How male joblessness affects women

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Last October when Julia Gillard lost her temper and stood up to misogyny, she crossed a line.  Many of us cheered and gave her a blue ribbon.  Yet another unseen line was almost crossed that week.  And it’s the stories behind that unpublicised fact that partly explain the vitriolic hatred of our first female Prime Minister and the current brutal backlash against feminists on social media.

It’s to do with work.

When I was a kid in the 1970s, my dad worked hard and my mum stayed at home reading Germaine Greer.  That was normal - 61% of jobs in the economy went to men working full time.  The 70s may have favoured flares but its economy favoured blue collar, blue singlet male work.   

But my kids are growing up in a very different world of work.  Because, as flares made way for shoulder pads in the eighties the economy began to transform from blue collar to pink collar.  And now, in the naughties, that pink collar is getting lipstick on it. 

Due to a massive restructuring there’s been a fall in full- time male jobs and a rise in part-time work in areas increasingly dominated by women - health care, social welfare, sales and the professions. At 45% full-time male workers are now a minority of our workforce.

And while Julia Gillard was giving it to a stone-faced Abbott in parliament new statistics were released that showed 62% of married women were working and 63% of unmarried men.  If that statistic stays on trend there will soon be more married women with a job than single blokes.

I learnt this over the weekend when economics writer George Megalogenis pointed it out to Anne Summers at the Byron Bfay Writers Festival. Anne responded reasonably that the new economy hasn’t brought equality.  Women’s full-time jobs have only risen by one pathetic per cent since I was a kid and part-time work means less pay, less power and less influence.  There’s still a huge gap in wages and much discrimination against women in the workforce - as now recognised by many men such as Kim O’Grady in his piece in Daily Life yesterday.   

All Kim had to do to get a job was add ‘Mr’ to his CV.  But for every Kim there are many Kevins who can’t change their fate so easily because they can’t get a job in the new economy.  George Megalogenis says massive economic and social change is making a new underclass ‘these men may not have the muscle to go into mining and have no trade or degree. They are now as unlikely to have a job as a sole parent or an Aboriginal Australian’.  But unlike a single mother or an Indigenous Australian these men are not used to feeling powerless.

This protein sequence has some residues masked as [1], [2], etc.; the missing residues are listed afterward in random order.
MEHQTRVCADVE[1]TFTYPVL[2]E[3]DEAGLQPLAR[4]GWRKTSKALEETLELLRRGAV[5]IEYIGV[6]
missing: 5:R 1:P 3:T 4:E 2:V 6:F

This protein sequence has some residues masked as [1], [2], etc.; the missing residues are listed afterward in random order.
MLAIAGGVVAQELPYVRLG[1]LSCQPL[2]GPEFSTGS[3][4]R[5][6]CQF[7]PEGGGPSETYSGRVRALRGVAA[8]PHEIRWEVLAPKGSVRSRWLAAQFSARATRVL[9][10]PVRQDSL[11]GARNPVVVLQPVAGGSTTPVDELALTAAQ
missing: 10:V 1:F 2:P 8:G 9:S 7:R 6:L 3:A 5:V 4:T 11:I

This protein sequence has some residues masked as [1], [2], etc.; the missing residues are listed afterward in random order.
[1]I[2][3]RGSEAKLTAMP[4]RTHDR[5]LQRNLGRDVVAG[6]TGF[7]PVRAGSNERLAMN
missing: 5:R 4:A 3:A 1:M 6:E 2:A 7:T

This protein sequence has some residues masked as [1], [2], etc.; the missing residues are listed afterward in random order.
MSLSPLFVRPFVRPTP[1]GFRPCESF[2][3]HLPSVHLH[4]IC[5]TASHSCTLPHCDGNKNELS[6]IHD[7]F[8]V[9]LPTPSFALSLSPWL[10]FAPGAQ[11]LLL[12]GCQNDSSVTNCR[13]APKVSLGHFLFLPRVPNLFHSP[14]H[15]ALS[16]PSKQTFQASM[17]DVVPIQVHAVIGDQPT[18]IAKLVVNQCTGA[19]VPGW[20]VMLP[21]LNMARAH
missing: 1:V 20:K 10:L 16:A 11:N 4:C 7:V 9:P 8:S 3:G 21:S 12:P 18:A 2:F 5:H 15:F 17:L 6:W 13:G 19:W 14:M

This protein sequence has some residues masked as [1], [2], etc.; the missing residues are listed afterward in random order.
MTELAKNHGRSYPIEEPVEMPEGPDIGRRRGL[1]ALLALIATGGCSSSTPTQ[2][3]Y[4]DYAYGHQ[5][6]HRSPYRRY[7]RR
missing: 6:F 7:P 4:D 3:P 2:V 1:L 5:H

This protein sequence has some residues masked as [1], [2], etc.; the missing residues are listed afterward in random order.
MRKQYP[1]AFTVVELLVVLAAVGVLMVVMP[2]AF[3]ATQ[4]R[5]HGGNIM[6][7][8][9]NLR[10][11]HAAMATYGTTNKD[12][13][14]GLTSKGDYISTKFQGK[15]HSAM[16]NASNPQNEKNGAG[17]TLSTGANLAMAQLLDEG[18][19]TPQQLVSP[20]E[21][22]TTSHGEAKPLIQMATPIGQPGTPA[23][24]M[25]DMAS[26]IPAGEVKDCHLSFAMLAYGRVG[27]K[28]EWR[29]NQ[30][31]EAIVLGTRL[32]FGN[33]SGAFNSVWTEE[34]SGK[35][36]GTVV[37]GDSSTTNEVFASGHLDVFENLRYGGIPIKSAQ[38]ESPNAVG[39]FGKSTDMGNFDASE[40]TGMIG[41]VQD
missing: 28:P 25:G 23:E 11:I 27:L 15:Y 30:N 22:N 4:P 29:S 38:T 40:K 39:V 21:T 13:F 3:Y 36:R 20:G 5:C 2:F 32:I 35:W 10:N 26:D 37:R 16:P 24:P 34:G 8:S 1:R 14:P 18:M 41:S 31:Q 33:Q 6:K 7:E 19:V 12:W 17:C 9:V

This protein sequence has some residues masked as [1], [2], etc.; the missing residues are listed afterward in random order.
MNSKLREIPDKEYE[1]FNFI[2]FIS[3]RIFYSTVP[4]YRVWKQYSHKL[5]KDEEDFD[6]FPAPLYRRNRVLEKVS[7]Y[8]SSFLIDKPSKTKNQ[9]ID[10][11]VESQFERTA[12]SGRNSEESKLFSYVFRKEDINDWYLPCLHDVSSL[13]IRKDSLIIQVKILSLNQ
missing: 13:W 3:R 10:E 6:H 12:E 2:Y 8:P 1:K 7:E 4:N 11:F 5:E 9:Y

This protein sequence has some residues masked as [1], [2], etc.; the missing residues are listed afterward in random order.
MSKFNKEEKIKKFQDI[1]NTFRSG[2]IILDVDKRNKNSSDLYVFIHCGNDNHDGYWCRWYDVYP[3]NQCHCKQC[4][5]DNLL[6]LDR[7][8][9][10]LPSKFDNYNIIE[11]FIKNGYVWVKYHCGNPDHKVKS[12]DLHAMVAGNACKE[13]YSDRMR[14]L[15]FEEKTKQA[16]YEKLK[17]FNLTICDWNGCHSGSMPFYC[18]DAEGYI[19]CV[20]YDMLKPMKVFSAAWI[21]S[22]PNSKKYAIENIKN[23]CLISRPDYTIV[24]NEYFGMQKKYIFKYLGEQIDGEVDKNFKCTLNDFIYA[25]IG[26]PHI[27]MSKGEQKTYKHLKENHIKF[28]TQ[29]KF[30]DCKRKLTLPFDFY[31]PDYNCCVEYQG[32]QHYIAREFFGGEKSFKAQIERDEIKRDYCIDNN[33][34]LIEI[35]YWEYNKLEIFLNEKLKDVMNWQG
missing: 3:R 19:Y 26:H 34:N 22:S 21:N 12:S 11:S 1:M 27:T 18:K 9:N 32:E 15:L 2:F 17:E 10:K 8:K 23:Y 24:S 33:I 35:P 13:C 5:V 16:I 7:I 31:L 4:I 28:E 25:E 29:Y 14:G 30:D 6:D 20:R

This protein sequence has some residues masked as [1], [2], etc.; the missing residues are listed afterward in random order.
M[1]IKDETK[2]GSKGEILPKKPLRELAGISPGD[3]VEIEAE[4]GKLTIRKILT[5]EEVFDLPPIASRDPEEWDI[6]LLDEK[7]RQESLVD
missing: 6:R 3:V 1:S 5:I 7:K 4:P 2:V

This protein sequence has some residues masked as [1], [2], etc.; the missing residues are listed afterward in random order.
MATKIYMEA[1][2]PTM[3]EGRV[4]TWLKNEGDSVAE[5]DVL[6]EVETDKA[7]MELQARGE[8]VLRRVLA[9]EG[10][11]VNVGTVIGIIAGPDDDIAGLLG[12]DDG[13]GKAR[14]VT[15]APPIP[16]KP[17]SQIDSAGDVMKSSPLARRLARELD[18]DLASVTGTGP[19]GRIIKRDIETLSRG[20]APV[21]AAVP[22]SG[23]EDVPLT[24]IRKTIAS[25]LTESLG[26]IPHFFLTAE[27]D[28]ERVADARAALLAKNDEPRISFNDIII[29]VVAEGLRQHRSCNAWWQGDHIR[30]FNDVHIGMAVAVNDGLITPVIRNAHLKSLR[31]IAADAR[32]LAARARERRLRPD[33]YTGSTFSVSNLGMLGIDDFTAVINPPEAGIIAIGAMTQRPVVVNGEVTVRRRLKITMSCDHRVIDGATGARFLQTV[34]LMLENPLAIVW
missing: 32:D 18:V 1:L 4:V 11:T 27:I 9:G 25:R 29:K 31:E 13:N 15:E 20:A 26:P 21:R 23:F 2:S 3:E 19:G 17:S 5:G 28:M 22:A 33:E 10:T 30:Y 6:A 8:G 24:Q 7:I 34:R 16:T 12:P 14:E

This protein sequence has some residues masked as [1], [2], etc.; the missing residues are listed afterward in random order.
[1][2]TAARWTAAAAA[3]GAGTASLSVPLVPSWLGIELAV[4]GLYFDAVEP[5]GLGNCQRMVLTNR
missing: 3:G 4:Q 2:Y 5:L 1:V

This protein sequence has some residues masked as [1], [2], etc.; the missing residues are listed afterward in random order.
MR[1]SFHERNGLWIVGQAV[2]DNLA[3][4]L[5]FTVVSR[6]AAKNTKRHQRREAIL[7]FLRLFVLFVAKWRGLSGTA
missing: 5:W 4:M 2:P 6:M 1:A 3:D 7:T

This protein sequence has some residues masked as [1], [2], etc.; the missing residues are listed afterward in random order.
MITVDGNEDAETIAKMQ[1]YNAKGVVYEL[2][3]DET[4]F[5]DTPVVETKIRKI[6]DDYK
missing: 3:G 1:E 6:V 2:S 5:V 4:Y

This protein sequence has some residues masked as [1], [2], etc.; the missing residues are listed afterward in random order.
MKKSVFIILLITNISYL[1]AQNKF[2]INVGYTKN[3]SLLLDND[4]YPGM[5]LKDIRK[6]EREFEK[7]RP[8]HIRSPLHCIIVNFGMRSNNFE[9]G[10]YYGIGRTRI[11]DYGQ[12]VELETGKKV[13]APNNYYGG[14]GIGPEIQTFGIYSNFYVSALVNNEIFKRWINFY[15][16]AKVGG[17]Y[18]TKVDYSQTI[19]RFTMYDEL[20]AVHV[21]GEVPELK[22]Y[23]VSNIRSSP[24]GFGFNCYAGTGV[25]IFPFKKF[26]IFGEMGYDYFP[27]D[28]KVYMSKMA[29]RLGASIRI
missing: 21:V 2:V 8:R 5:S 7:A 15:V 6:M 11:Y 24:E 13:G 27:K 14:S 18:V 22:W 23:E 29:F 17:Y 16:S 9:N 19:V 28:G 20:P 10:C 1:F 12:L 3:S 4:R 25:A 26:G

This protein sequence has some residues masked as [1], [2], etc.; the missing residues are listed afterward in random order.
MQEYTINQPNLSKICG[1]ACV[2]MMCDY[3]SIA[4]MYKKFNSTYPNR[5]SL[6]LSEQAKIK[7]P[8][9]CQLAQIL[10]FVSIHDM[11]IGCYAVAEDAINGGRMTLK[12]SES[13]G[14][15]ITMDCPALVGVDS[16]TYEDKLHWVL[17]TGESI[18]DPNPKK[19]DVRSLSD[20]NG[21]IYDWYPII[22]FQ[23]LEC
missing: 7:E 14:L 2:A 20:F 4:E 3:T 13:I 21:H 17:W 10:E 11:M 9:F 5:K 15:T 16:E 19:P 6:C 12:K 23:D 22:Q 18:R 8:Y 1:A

Power is associated with masculinity.  Perhaps these threats against women who work for equality, who speak out as feminists are an attempt to restore power and dominance.  And not just from the new underclass. Many comfortable middle class lives were washed away by the global financial crisis and there’s a palpable fear that the world is changing too fast.  Julia Gillard became a focus of rage partly because while men were losing status in the brave new world of work a woman got the top job in the country.

This does not excuse the backlash. It doesn’t excuse the vitriol, the fury, the demeaning sexual vilification and the misogyny.  It doesn’t mean we don’t need mechanisms to drive us towards equality.  After all, men still hold the reins of power and the levers of the economy.

But we need to be aware many men and their families are feeling fearful and furious.  God knows our politicians do.  They are courting these voters in this election.  Old Kevin will try to get the votes of young Kevin and Tony Abbott has been gunning for him for some time. But George Megalogenis urges caution in the wooing and overpromising  “The old unemployed male version of Alan Jones can’t do much harm to the country but the young unemployed male version of Kyle Sandilands might’. 

Now Julia Gillard has crossed the line towards unemployment herself, Australia needs to ensure that we don’t make empty promises and pander to prejudice.  The next government needs to help men and women adjust to a new economy and find new jobs.  And hopefully adjust to a future that is fair for both sexes.

 

 

79 comments

  • Do women really want to work full time in demanding jobs until they are sixty seven? I'd love to semi retire, work a 20 hour week in a low pressure job and have a day for my sport and another for socializing. If I had to retire on my wife's super I could live with that too. There is a lot more to life than money and woman such as Anne Summers who advocate 'equal pay' for women should be careful of what they wish for.

    Commenter
    JohnA
    Date and time
    August 06, 2013, 8:43AM
    • Oh, what fresh hell is this?

      Many women already work demanding jobs, full-time until they are 67 (or more) and don't retire on their husband's super. And not just single women, either.

      Here's a different question. Do you really want to work a demanding, full-time job until 67 and take about a 20% pay cut due to your gender? Because that is more like the situation we are facing. Do you have any idea how insulting it sounds to tell women that equal pay is actually against our best interests?